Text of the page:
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dc.contributor.advisorRansley, Janet
dc.contributor.advisorFinnane, Mark
dc.contributor.authorDonkin, Susanen_US
dc.date.accessioned2018-01-23T02:27:37Z
dc.date.available2018-01-23T02:27:37Z
dc.date.issued2012en_US
dc.identifier.urihttp://hdl.handle.net/10072/366216
dc.description.abstractSeveral scholars have identified an apparently new embrace of innovative pre-emptive control mechanisms developed in response to the post 9/11 world. In their opinion, the pre-emptive rationale has been used to justify the introduction of measures transcending preconceived categories of law, procedure, risk and emergency to deal with individuals or groups thought to pose a danger to the state or its citizens. The control order schemes introduced in the United Kingdom and Australia are a frequently cited example. Imposed on individuals against whom insufficient evidence to prosecute exists, control orders are controversial due to their departure from traditional criminal procedural safeguards. Restrictions and obligations, including lengthy curfews, are imposed on the basis of anticipated risk and without a finding of guilt, justified by the exceptional risk posed by terrorism and the need to protect the state and its people from a terrorist attack. Many have argued that the security paradigm is increasingly being adopted and normalised, thus changing the role of criminal law along the way. This transition is also evident in other areas of governance, expanding the boundaries of risk and uncertainty, creating hybrids of previously distinct areas of law, affecting the separation of powers, ultimately altering how emergencies and exceptions are conceived and implemented. Indeed, much of the debate around control orders stems from their hybrid nature, thus not fitting neatly into our ready-made categories of pre-conceptions about executive and judicial issuance, and civil and criminal frameworks.en_US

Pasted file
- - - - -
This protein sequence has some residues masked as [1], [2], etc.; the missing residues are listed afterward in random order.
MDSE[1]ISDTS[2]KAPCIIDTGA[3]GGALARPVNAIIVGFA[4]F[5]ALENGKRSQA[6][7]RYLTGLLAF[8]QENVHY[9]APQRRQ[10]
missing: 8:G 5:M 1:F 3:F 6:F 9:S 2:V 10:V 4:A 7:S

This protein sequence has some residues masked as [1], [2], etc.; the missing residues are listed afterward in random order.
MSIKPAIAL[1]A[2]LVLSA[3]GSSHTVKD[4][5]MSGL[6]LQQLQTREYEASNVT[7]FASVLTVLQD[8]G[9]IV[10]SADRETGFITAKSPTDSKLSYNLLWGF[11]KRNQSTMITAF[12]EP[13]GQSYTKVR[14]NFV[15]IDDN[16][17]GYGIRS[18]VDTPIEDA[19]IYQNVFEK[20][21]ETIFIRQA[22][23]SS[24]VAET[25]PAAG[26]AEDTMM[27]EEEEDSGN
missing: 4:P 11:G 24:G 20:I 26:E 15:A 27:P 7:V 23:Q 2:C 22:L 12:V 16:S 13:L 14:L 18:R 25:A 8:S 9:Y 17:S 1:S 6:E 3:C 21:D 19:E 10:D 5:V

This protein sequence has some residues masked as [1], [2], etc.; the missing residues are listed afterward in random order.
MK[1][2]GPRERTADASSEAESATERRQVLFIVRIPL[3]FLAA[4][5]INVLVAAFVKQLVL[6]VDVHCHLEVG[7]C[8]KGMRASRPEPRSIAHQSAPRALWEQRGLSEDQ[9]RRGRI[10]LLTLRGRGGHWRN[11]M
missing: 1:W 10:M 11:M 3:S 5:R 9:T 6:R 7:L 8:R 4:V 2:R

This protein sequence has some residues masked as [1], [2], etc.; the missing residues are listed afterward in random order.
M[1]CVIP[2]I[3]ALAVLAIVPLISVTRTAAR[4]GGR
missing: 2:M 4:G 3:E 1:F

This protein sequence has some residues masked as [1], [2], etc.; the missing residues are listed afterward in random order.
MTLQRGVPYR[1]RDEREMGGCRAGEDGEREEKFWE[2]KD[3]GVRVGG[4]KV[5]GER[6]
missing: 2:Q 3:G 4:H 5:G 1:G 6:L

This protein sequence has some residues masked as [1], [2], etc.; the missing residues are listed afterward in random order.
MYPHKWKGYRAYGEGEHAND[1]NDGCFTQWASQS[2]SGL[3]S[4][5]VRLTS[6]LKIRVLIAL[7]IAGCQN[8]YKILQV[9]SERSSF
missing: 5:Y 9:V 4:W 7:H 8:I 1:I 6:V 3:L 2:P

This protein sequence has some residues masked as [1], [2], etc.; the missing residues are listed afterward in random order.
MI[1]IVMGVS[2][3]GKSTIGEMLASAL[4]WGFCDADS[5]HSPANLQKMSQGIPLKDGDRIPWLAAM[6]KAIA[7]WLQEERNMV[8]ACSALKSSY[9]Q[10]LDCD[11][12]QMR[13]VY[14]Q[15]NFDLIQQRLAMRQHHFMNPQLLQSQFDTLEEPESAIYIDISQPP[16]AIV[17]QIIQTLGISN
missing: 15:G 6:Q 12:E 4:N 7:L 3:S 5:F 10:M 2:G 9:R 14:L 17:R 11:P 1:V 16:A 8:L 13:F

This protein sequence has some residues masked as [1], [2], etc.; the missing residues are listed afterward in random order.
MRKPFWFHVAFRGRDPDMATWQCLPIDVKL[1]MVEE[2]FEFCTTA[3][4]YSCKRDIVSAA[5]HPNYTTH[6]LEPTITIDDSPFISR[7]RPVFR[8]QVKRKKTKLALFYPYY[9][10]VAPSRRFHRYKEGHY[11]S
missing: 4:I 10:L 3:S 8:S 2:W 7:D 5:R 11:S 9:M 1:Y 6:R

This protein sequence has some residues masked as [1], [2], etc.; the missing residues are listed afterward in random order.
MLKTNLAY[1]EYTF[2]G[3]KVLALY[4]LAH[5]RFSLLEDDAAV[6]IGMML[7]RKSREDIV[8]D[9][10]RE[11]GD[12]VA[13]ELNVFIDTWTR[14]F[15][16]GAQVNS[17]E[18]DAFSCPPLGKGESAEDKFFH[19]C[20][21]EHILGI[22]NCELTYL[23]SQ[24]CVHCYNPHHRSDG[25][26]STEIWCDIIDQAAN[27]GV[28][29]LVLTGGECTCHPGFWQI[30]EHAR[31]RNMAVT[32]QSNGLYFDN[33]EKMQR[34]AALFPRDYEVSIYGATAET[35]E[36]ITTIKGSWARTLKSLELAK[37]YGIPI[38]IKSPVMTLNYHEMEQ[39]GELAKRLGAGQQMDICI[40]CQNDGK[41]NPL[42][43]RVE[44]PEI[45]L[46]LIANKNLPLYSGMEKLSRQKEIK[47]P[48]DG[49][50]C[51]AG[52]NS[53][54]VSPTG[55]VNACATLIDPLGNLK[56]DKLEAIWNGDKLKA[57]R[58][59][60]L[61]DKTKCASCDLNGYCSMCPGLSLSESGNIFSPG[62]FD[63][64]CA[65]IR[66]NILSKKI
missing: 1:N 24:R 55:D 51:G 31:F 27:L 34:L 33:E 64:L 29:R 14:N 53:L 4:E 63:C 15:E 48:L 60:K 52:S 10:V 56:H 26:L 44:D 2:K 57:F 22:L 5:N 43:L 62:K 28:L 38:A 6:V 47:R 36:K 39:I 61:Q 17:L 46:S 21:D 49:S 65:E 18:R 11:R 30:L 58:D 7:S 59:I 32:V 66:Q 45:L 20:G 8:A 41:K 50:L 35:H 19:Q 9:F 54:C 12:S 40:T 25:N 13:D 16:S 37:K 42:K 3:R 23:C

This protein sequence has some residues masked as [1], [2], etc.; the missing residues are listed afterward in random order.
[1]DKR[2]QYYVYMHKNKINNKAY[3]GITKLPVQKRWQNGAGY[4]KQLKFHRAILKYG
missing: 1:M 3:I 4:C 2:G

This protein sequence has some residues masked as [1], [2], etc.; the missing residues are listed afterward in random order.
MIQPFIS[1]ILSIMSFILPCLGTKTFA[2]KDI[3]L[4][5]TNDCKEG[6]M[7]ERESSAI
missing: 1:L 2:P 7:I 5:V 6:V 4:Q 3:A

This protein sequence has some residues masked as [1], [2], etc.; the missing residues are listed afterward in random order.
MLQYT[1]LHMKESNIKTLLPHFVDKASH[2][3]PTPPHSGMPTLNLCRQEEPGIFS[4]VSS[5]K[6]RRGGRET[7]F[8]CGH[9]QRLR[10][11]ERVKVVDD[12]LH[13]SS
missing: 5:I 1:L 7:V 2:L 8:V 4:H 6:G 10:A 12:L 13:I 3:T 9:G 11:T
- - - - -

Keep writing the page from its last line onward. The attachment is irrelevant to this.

dc.languageEnglishen_US
dc.publisherGriffith Universityen_US
dc.publisher.placeBrisbaneen_US
dc.rights.copyrightThe author owns the copyright in this thesis, unless stated otherwise.en_US
dc.subject.keywordsPre-emptive rationaleen_US
dc.subject.keywordsAnti-terrorismen_US
dc.subject.keywordsCriminal procedureen_US
dc.subject.keywordsPre and post 9/11en_US
dc.subject.keywordsCross jurisdictional examinationen_US
dc.titleThe Evolution of Pre-Emption in Anti-Terrorism Law: A Cross-Jurisdictional Examinationen_US
dc.typeGriffith thesisen_US
gro.facultyArts, Education and Lawen_US
gro.hasfulltextFull Text
dc.rights.accessRightsPublicen_US
gro.identifier.gurtIDgu1357173892490en_US
gro.source.ADTshelfnoADT0en_US
gro.source.GURTshelfnoGURT1341en_US
gro.thesis.degreelevelThesis (PhD Doctorate)en_US
gro.thesis.degreeprogramDoctor of Philosophy (PhD)en_US
gro.departmentSchool of Criminology and Criminal Justiceen_US
gro.griffith.authorDonkin, Susan


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